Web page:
Padangustasana with dadakulaci (2011)
The dadakulaci is an amphibious sea snake, commonly found in the waters around Kadavu, Fiji. Straddling existence in the sea and on land, this graceful creature is obscured by myth. Although it is often dismissed as a passive sea snake with a jaw too small to injure a human, the dadkulaci is able to disarticulate its jaw to 180 degrees. Furthermore, it has the ability to withhold its powerful venom. Much of my previous work has been concerned with mixed race identity politics and the anxiety surrounding notions of authenticity. This work is about finding balance, being peace, and building the mental and physical strength to negotiate the obstacles that so often distract us on our path to authentic living.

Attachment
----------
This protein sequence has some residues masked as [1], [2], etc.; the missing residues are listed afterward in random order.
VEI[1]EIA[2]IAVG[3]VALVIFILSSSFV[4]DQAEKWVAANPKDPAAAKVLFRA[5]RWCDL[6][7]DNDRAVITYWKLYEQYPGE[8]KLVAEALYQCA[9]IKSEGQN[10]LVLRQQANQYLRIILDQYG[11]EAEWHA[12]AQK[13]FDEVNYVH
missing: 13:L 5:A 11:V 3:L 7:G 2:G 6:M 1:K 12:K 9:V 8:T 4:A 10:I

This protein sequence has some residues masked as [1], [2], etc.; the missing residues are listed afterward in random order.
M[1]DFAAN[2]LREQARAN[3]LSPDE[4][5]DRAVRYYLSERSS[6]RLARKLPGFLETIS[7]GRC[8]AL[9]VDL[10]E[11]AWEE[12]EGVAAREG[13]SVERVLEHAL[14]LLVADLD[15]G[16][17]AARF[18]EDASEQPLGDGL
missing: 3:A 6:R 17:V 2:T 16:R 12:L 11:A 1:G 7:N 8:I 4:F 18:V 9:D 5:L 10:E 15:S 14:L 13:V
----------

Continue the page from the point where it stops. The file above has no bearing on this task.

Torika Bolatagici‘s father was from Fiji, her mother is Tasmanian; she was born and raised in Australia. Her photographic and video work has been exhibited in the United States, Mexico, Aotearoa and Australia. She has published and presented at local and international conferences about contemporary visual culture and the Pacific.
Torika is a photography lecturer in the School of Communication and Creative Arts at Deakin University, Melbourne. She is currently undertaking a PhD at the College of Fine Arts (University of New South Wales) titled ‘The Personal is Geopolitical’: Constructing the Fijian Military Body.